For his part, Microsoft CEO Steve Ballmer, who is retiring, told CNBC, "What's good for Windows phone will be good for the overall Windows ecosystem."
(Read more: Ballmer: Nokia deal opens possibilities for tablets)
Cramer countered, asking: "Steve Ballmer, what did you get here? Steve likes that phone. I saw him use it at my college reunion. [But] I wouldn't have bought the whole company because I like the phone."
"It's tough enough for Apple to beat Samsung," Cramer added—he does not see how a combined Microsoft and Nokia could do it. "I think that Microsoft is struggling for relevance."
Nokia CEO Stephen Elop will come back to Microsoft as part of the deal. "It's a very expensive successor, if that's what this is all about," said Cramer.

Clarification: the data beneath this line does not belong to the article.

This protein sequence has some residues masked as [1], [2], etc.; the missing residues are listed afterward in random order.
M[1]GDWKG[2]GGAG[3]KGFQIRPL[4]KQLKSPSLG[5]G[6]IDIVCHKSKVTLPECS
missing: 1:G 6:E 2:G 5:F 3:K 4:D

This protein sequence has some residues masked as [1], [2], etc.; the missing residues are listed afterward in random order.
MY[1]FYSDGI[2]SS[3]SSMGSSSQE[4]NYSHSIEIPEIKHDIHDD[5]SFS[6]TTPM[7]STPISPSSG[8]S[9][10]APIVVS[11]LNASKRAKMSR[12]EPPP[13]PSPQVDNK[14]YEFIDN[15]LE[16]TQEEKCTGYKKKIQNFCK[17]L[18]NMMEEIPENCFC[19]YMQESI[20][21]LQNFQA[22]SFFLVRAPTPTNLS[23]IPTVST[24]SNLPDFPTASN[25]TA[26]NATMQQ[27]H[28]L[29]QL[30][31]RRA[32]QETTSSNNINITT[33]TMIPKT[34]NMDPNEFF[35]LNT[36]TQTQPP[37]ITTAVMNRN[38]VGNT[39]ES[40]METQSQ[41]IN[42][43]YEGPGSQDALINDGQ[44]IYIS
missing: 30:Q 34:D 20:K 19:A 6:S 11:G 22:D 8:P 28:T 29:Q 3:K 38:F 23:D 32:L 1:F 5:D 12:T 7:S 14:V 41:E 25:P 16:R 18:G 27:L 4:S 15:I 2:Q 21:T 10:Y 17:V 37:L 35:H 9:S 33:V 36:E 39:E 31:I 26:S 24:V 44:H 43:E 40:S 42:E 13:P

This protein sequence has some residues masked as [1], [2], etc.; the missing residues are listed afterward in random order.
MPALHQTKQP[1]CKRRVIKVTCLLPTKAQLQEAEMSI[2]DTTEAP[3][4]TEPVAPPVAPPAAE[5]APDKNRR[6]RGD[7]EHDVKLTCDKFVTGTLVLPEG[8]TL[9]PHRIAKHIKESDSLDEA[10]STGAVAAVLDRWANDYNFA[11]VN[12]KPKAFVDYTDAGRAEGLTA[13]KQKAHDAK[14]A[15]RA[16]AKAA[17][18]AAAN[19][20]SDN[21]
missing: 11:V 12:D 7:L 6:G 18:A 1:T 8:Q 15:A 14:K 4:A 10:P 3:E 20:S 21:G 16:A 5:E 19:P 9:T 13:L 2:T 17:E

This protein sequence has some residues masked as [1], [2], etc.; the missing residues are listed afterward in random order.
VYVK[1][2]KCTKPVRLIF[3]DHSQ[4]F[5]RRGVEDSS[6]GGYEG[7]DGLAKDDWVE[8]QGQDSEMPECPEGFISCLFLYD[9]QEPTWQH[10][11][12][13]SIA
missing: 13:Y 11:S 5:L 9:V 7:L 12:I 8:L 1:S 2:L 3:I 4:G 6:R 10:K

(Read more: Is Elop being groomed to take over top job at Microsoft?)
Three years ago, Elop left the Redmond, Wash.-based company for the Finnish handset maker. When the deal closes, he'll lead the devices group at Microsoft, and there's speculation that he may be favored to become the next CEO of the software giant when Ballmer leaves next year.
"Microsoft needed to do something. It was flailing," Cramer said. "What it decided to do is let Samsung and Apple have the whole game."
He also joked that for Microsoft, the deal is like burning money. "They can do two things, shove the money into a giant furnace or they can go buy this."
—By CNBC's Matthew J. Belvedere. Follow him on Twitter @Matt_SquawkCNBC.